CT Student Loan Foundation v. Collection Tech Inc
ORDER denying 84 Motion to Dismiss; denying 87 Motion for Sanctions. Signed by Judge Warren W. Eginton on 3/31/09. (Cepler, C.)
UNITED STATES DISTRICT COURT DISTRICT OF CONNECTICUT CONNECTICUT STUDENT LOAN FOUNDATION, Plaintiff, v. COLLECTION TECHNOLOGY, INC., Defendant. : : : : : : : :
MEMORANDUM OF DECISION ON DEFENDANT'S MOTION TO DISMISS FOR LACK OF SUBJECT MATTER JURISDICTION AND FOR SANCTIONS This action arises from a contract between plaintiff Connecticut Student Loan Foundation and defendant Collection Technology, Inc. Plaintiff seeks damages on defendant's breach of an agreement between the parties. Now pending before the Court is defendant's Motion to Dismiss for Lack of Subject Matter Jurisdiction and for Sanctions (Docs. #84, 87). For the following reasons, the Court will deny the motion as to dismissal and for sanctions. Plaintiff asserts that the Court has jurisdiction over its claim pursuant to 28 U.S.C. § 1332. BACKGROUND For purposes of ruling on this motion to dismiss, the Court accepts all allegations of the complaint as true. Plaintiff Connecticut Student Loan Foundation ("CSLF") is a Connecticut corporation with a principal place of business in Connecticut. It acts as a lender and guarantor, among other roles, in the Federal Family Education Loan Program. Plaintiff
acts as a loan servicer through its Connecticut Assistance for Loan Servicing division ("CSLF/CALS"). Defendant Collection Technology, Inc. ("CTI") is a corporation organized under California law with a principal place of business in California. It collects student loans. In its capacity as a guarantor, CSLF insures private lenders that make student loans against loss. For this, CSLF is reinsured by the United States Secretary of Education. In order to receive reimbursement from a guarantor such as CSLF, private lenders are required to undertake certain actions, including those described in 34 C.F.R. § 682.411. Many private lenders engage loan servicers such as CSLF/CALS to perform these actions on their behalf, including collection and default aversion activities. Loan servicers, including CSLF/CALS, may, under the law, and, indeed do, engage third parties such as defendant to perform these collection and default aversion activities on their behalf. On November 15, 1999, CSLF and CTI entered into an agreement for CTI to perform these collection and default aversion activities, as set forth in 34 C.F.R. § 682.411, on behalf of CSLF/CALS. Appendix A to the Agreement also included a list of other actions that CTI was to perform. CSLF alleges that CTI failed to perform its contractual obligations under the Agreement. As a result of the breach of the contract, CSLF was unable to properly service loans for various lenders, who were then able to receive reimbursement from the respective guarantor on the relevant student loans. Plaintiff alleges in its complaint that it "has been obligated, and will continue in the future to be obligated, to reimburse lenders for whom it serviced loans for loans and/or portions thereof which were 2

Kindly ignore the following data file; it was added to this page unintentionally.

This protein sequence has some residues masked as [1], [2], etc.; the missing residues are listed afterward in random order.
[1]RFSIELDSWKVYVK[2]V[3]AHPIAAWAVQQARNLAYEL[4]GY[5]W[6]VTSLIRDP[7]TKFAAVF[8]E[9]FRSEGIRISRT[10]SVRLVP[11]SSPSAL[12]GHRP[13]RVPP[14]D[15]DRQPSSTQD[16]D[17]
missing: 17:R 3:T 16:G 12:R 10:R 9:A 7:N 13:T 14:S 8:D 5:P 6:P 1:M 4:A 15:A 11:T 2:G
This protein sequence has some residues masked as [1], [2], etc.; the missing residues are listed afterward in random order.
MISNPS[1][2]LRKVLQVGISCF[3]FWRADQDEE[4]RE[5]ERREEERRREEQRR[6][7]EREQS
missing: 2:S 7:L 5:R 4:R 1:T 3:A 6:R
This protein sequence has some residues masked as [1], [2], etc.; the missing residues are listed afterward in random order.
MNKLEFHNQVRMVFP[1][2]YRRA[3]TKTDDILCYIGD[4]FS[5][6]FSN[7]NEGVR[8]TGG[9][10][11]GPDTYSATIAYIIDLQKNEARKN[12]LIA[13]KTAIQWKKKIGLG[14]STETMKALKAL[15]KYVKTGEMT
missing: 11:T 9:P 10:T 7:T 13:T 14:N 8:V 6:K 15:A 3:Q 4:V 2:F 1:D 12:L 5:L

ineligible for claim payment by the guarantor(s)." Plaintiff's complaint is based on plaintiff's role as a loan servicer, not as a lender or guarantor. Plaintiff claims damages: A. For loans which have had the guarantee reinstated pursuant to 34 C.F.R. § 682, Appendix D, interest which cannot be paid as part of any default claim by the guaranty agency for the period the loan was "out of guarantee;" For loans permanently ineligible for claim payment by a guarantor, principal and interest; For loans which CSLF/CALS contracted to have others perform the work of the Defendant.
In its motion for summary judgment (Doc. #33), plaintiff claimed that it suffered and continues to suffer damages in the amount of $335,586.08. On September 30, 2008, CSLF produced three checks which purport to show payment by CSLF to its lenders as a result of CTI's alleged failure to perform its contractual obligations. These checks total $45,949.13. CSLF has confirmed in response to supplemental interrogatories that this amount reflects its total payment to lenders because of CTI's alleged breach of the Agreement. DISCUSSION I. Motion to Dismiss A motion to dismiss under Federal Rule of Civil Procedure 12(b)(1) "challenges the court's statutory or constitutional power to adjudicate the case before it." 2A Moore's Federal Practice, ¶ 12.07, at 12-49 (2d ed. 1994). Once the question of jurisdiction is raised, the burden of establishing subject matter jurisdiction rests on the party asserting such jurisdiction. "The plaintiff bears the burden of proving subject